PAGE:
October 17, 2018, Israel
An actual knife used in a terrorist attack in the old city of Jerusalem. Does this make you feel calm? Confident? ready to jujitsu the guy or perhaps pull off a Zohan move?
Dealing with such a threat is not child's play, using traditional techniques can get you killed. Get real before it is too late. It is a matter of life and death. Leave Zohan and Bruce Lee in the movie theaters.
I recall words spoken by Itay Gil many years ago, when we were just locals, unknown outside our neighborhoods. He said all we aim to do is minimize damage. That's it; this is not about being humble but about being truthful.
Sadly today there is a proliferation of Krav Maga "federations" (there is no control over the use of such terms as Federations, Academy, Associations etc). They come with names like IDF Krav Maga, True Krav Maga, Military Krav Maga and variations of these names. None of these are endorsed by the Israeli military or government.
My teacher taught me "never make a false claim", and I honor that. I teach what I have gained from my teachers, students and experience. I make no claim to be endorsed by the pope or the IDF. (I have met people who claim both, we did not accept them).
What is being taught in the name of Israel and the IDF (Israel Defense Forces) is not what is being taught to Israeli soldiers. What is being taught are crowd pleaser techniques, stuff that "sells".
When I speak about things like, Block and run away (disengage) many students become upset. They say things like, in (name any country, Ukraine, South Africa etc) things are different. We cannot run away, things here are tough, you don't understand.
I understand better than you do.
These people, for some reason, seem unaware of what a real attack is like. Movies with big stars like Steven Seagal, even Bruce Lee, create a false image of what people can actually achieve in a real confrontation. At least Jackie Chan and the "Zohan" present it as comedy.
We need to get real if we intend to stay alive.
In a very recent attack a civilian bystander expressed his thoughts on this topic. I will not reveal his name but only a little of his background. Like nearly all Israelis he served in the military. He also carried a handgun. He is an Israeli which means he was born to a legacy of hatred. His relatives were persecuted while living in the lands of the Gentiles, many were murdered in the Holocaust. Like all of us he grew up with wars, terrorism and a legacy of hatred towards our people. Thus he should have a higher level of awareness than most humans on this planet. And yet...you will hear what he has to say.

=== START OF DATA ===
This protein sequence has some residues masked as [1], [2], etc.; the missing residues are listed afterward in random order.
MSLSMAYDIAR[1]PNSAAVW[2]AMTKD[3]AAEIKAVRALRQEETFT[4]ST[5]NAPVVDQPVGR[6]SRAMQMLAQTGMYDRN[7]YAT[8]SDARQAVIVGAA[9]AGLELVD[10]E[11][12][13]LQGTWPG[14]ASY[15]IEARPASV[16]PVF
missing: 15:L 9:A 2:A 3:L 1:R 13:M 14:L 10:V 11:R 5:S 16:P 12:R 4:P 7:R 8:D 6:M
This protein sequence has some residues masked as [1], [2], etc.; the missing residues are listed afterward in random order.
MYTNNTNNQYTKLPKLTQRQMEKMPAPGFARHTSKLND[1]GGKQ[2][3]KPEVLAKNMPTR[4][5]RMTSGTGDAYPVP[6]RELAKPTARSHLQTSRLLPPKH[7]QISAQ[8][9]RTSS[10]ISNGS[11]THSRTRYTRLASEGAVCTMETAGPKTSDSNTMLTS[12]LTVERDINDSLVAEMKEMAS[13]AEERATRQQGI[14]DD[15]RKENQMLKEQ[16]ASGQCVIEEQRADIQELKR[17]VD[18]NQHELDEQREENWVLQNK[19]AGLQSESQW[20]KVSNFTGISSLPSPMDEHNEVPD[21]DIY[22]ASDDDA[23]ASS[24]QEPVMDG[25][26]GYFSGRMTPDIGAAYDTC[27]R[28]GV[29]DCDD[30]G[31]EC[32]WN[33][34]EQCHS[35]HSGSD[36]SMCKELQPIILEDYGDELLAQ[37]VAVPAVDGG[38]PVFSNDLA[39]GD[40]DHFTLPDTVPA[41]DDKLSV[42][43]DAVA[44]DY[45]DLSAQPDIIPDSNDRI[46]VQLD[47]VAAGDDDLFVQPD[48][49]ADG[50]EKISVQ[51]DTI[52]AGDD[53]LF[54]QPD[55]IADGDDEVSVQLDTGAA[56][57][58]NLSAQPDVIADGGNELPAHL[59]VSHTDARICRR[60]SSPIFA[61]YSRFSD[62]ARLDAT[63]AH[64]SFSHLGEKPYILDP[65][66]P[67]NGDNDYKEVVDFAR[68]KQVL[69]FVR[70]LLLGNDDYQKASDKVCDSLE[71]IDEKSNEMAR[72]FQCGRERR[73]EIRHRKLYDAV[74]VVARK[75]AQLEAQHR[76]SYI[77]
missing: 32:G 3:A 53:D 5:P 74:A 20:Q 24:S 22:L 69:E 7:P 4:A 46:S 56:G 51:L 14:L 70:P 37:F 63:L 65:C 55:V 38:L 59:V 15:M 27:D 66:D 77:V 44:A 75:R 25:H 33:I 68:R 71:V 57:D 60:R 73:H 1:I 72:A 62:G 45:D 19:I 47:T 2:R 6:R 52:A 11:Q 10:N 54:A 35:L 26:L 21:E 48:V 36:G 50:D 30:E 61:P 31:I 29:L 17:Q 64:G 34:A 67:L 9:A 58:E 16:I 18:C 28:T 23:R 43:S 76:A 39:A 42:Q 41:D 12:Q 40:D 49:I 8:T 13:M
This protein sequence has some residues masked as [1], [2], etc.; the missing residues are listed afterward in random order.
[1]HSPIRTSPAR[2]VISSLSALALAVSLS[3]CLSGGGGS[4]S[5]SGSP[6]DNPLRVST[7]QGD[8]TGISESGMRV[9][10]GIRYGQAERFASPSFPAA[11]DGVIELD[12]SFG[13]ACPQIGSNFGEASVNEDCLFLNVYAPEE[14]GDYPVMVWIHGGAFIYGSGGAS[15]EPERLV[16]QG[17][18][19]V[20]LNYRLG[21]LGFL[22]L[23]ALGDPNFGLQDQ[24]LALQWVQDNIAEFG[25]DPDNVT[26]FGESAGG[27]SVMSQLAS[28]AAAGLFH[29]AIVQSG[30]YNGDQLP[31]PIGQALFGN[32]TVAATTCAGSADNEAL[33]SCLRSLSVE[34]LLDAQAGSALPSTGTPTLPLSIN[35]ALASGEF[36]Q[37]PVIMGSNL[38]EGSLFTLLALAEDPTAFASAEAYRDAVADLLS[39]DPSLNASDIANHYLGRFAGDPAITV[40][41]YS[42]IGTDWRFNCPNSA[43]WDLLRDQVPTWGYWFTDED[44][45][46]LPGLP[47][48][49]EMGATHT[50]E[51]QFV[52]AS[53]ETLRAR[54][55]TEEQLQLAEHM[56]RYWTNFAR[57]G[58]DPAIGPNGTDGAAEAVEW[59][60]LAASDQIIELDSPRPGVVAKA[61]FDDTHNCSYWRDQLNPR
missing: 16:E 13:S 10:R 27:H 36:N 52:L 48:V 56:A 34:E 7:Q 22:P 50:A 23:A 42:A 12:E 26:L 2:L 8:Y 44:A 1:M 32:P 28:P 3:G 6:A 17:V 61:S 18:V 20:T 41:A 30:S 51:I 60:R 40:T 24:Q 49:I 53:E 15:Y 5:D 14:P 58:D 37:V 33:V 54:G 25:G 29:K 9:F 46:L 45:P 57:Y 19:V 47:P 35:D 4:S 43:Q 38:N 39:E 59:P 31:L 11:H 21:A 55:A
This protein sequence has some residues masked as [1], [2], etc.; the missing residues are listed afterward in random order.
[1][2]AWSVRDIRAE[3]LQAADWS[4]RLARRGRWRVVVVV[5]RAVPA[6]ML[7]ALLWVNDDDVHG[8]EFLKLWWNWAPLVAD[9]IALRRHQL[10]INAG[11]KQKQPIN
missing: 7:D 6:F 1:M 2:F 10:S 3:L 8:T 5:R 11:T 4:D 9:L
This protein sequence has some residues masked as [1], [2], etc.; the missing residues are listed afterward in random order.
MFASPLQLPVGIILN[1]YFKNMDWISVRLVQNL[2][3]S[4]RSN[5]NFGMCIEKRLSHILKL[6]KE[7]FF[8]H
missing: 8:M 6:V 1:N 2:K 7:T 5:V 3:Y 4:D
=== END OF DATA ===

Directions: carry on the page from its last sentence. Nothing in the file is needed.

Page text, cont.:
What happened: The terrorist, an Arab, walked right by him - no reaction whatsoever. The terrorist pulled out a knife to stab the soldier who was standing guard - no reaction.
Only after the stabbing, a few seconds later, the civilian flees the scene. He returns later to give a report but at the "real time" he did nothing. And that is what most of us would have done. Yes, sorry.
Now in his own words.
He felt embarrassed, and a need to explain his behavior. He correctly states that no one can judge someone who has gone through this experience. You just don't know what these people have gone through and cannot pass judgment. The whole thing is over in a few seconds, thus we cannot say "what I would have done". You don't know.
This man had military training and was armed. Let us not forget that.
His first reaction was...no reaction. He expresses frustration with his lack of reaction and states, "this is not how I know myself, I usually react quickly".
This is a very important point: real life humbles us. We all think that we will react like Bruce Lee in a movie. The words, “I usually react quickly” are a fantasy. This was a first time experience for him, so what does the “usually” refer to? It refers to his imagined sense of being a martial arts superstar. Lets’ be honest, we all imagine that we will react like Crouching Tiger Hidden Dragon.
He expresses that it took him a long time to overcome the initial shock. What actually happened is as follows: the first reaction is no reaction. i.e. this is a totally unfamiliar, unrehearsed situation and our brain does not process it at all. The terrorist walks by him, nothing, the terrorist pulls out a knife and yet this passer-by seems relaxed and unperturbed. What is happening is that his brain is simply not processing what is going on. Thus, unlike what we are told to believe, it is not Fight or Flight, not at all. It is What on earth is going on? Numb. No reaction.
Next comes the shock, the frozen lack of behavior. Next comes either a reaction of running away, or a response. The military experts later told him that had he processed all this faster he would have had a good shot at the terrorist.
That is what we are here for. To train you to process the shock.
We are here to teach you more than just techniques. Oh my, that is so lacking! All those schools that spend so much time on Grab this, push that, forget it! It is not going to happen! Where is your sense of reality? You and your students will not pull any of that stuff off.
What we teach is to process the attack, deal with the shock, respond with simple movements.
The man in this story explains that it took him a while to "come to his senses", i.e. leave the zombie stage. That is where our training comes into play.
This individual also points out that the fact that he was on his cell phone, texting, totally diminished his ability to respond. Cell phones kill. Be careful when you use them. And yes, this too is part of your Krav Maga self defense training. If your teacher is not teaching this, he should not be your teacher.
This is our life. We study these cases, we use them to improve our training and provide you with the best self defense possible. Your job is to come to the training.
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